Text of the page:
Shutting the Doors


Published April 21, 2010, issue of April 30, 2010.
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Rabbi Louis Jacobs was well on his way to becoming chief rabbi of the United Kingdom in the 1960s, when his ascension was stopped cold because of a small, brilliant book he had published challenging the traditional view that the Torah was dictated by God from Mount Sinai. Banned from his own Orthodox synagogue, he inspired the birth of the Masorti movement in Britain, and went on to author more than 50 books, achieving worldwide fame for his scholarship, eloquence and aptitude for reconciling Orthodox practice and modern belief.

But that hardly mattered when, decades later at his granddaughter’s auf ruf, Jacobs was denied the honor of being called to the Torah. He had long ago crossed a theological line laid down by the Jewish religious establishment in Britain, and it was not to be forgiven.

Today, the theological requirements for Jewish communal leadership have largely been replaced by a simpler question: Where do you stand on Israel? Answer incorrectly, and you may no longer be considered an acceptable Jew.

Judge Richard Goldstone is no Louis Jacobs, and readers of this page are aware that the Forward was sharply critical of the damaging report bearing Goldstone’s name that accused Israel and Hamas of war crimes in the Gaza military campaign. Jacobs was once voted “the greatest British Jew of all time.” It’s doubtful that Goldstone will ever be a candidate for that sort of honor.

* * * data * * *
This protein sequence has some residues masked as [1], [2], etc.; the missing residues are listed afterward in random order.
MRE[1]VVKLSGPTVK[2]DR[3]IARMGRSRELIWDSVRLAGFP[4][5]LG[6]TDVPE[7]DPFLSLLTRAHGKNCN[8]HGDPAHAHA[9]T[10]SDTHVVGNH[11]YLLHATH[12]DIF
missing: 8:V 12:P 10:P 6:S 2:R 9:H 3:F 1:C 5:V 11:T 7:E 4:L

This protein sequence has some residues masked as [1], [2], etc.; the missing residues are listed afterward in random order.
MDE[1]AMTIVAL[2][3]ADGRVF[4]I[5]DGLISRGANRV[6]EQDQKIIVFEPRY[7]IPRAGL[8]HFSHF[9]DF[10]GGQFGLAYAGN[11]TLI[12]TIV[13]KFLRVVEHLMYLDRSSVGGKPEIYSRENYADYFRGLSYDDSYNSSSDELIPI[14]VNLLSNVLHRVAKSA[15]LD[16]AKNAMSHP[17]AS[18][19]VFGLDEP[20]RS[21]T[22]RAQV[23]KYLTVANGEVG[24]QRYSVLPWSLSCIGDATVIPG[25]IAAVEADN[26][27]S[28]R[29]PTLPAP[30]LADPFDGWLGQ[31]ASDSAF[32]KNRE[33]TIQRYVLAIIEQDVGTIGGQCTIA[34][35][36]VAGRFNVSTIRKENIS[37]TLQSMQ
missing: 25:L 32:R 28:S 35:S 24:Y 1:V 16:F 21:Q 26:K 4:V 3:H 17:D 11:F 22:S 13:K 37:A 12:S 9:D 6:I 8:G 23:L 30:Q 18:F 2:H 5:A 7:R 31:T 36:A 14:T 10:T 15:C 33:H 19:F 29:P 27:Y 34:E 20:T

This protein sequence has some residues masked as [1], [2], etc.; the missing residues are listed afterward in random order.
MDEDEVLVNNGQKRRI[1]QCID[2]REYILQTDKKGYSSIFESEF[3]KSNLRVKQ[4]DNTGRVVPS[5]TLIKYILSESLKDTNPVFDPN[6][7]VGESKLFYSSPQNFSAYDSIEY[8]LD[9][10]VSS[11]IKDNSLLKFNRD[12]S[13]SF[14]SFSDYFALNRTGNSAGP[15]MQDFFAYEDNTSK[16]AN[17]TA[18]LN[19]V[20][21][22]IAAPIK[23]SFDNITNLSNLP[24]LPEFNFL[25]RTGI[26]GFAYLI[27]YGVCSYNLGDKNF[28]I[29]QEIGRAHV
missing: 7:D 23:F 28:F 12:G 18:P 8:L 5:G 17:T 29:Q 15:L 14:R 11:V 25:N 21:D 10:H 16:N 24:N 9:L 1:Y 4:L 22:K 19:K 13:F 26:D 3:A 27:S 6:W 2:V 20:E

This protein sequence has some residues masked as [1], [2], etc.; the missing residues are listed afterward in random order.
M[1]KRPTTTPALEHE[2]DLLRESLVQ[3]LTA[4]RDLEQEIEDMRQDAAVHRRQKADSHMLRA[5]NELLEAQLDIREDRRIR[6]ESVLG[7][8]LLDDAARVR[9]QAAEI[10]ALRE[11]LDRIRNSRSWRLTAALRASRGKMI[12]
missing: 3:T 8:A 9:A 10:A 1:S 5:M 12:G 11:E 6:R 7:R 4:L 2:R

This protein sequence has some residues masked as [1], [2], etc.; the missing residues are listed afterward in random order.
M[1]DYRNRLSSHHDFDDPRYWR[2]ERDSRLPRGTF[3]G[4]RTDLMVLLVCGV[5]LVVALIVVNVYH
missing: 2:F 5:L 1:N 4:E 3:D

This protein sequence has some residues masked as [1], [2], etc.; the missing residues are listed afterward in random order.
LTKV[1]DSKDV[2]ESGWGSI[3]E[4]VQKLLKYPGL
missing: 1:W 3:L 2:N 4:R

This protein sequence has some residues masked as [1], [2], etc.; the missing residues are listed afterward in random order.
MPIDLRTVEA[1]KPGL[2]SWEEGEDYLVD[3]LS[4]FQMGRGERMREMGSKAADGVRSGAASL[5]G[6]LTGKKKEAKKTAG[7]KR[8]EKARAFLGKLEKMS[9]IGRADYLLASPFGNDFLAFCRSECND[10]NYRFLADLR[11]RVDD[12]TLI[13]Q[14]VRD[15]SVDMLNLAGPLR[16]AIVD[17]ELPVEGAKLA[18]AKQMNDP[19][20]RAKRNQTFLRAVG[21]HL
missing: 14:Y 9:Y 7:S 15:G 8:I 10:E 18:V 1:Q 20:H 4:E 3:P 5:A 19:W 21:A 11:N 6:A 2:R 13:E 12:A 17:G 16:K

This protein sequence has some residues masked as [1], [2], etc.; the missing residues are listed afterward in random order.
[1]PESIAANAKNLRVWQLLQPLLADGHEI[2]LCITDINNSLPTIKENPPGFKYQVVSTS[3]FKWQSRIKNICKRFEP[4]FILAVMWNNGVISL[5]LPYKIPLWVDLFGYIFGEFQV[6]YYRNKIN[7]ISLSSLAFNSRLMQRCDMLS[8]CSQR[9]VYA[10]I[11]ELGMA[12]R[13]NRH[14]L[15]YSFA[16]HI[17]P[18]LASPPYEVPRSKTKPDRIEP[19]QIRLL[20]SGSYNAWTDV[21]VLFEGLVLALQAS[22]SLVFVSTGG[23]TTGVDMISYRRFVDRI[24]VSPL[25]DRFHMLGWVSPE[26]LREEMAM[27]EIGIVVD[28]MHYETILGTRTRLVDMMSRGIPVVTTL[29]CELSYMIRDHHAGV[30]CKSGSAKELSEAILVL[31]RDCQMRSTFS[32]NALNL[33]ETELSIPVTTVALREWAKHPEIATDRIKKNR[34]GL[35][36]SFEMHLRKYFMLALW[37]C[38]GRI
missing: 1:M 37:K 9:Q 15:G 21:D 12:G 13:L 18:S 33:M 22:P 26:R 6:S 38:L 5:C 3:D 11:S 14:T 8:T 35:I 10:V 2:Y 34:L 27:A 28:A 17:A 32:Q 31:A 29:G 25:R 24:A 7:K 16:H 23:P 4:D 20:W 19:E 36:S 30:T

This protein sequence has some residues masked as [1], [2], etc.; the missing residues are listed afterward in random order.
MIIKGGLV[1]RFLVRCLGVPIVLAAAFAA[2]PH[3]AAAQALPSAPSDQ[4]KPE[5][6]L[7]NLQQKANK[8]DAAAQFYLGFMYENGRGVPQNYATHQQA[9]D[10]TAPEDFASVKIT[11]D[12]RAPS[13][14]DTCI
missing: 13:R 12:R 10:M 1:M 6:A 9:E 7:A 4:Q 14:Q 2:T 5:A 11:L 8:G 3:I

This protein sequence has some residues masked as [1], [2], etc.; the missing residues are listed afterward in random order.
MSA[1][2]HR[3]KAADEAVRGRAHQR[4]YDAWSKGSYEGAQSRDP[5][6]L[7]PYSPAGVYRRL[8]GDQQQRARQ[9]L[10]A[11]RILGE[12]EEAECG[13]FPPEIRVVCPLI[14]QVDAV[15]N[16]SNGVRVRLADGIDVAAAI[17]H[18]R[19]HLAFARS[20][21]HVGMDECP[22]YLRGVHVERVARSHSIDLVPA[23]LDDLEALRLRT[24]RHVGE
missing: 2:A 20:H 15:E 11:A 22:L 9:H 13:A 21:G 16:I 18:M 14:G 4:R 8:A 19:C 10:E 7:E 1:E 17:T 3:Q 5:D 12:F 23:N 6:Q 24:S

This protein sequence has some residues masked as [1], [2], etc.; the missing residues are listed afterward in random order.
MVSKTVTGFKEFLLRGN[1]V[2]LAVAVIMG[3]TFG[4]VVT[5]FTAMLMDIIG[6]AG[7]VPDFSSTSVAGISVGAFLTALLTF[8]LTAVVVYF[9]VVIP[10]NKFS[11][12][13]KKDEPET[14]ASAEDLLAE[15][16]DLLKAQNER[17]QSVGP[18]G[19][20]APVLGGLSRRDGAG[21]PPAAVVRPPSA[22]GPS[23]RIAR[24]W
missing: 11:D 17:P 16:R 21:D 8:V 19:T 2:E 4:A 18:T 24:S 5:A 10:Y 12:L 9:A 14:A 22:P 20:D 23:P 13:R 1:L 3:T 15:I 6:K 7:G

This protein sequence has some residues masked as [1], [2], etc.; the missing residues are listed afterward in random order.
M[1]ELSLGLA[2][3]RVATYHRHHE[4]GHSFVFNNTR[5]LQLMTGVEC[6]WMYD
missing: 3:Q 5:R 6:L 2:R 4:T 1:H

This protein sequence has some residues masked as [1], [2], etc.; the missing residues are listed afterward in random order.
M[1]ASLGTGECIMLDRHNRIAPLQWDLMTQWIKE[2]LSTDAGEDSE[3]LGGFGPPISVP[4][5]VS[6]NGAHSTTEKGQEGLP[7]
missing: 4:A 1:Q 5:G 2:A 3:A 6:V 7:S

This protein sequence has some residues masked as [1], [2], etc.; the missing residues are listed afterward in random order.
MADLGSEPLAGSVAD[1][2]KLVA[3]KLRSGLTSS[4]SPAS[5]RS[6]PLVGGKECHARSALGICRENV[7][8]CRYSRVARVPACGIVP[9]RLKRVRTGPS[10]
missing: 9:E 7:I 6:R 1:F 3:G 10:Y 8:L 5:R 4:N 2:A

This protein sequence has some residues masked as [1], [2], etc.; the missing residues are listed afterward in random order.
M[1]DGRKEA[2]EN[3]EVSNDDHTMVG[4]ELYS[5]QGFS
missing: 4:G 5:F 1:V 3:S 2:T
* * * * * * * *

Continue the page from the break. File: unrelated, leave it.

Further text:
Nonetheless, the demonization and isolation of Richard Goldstone is wrong, offensive and, frankly, in violation of the very Jewish values that the community pretends to uphold. That the man cannot even attend his grandson’s bar mitzvah in South Africa speaks volumes about the intolerance and ignorance of those who bully in the name of Israel.

The head of South Africa’s beit din, or Jewish religious court, has been quoted as saying that Goldstone is staying away from the bar mitzvah of his own volition, calling it “quite a sensible thing to avert all this unpleasantness.” Unpleasantness? That’s hardly the description we’d give to threats of disrupting a religious service on Shabbat. It is deeply troubling that the leader of so notable a Jewish community would give his hekhsher to this sort of intimidation.

Reuven Livingstone, an Orthodox rabbi from South Africa who says he is “no fan” of Goldstone, noted that even someone under the religious ban of cherem (excommunication) — an extremely rare occurrence that was not invoked in this case — is still allowed to pray with other Jews. “The implications of shutting the synagogue doors on any Jew are simply enormous and establish a dangerous and awful precedent,” Livingstone wrote.

The sorry consequences of shutting the synagogue doors on Rabbi Jacobs are now well-recognized; many believe that British Jewry lost an important opportunity to embrace modernity and be strengthened by it. Shutting the doors on Richard Goldstone may also have unforeseen consequences, if it heralds a time when a few bullies can decide who is a Jew.

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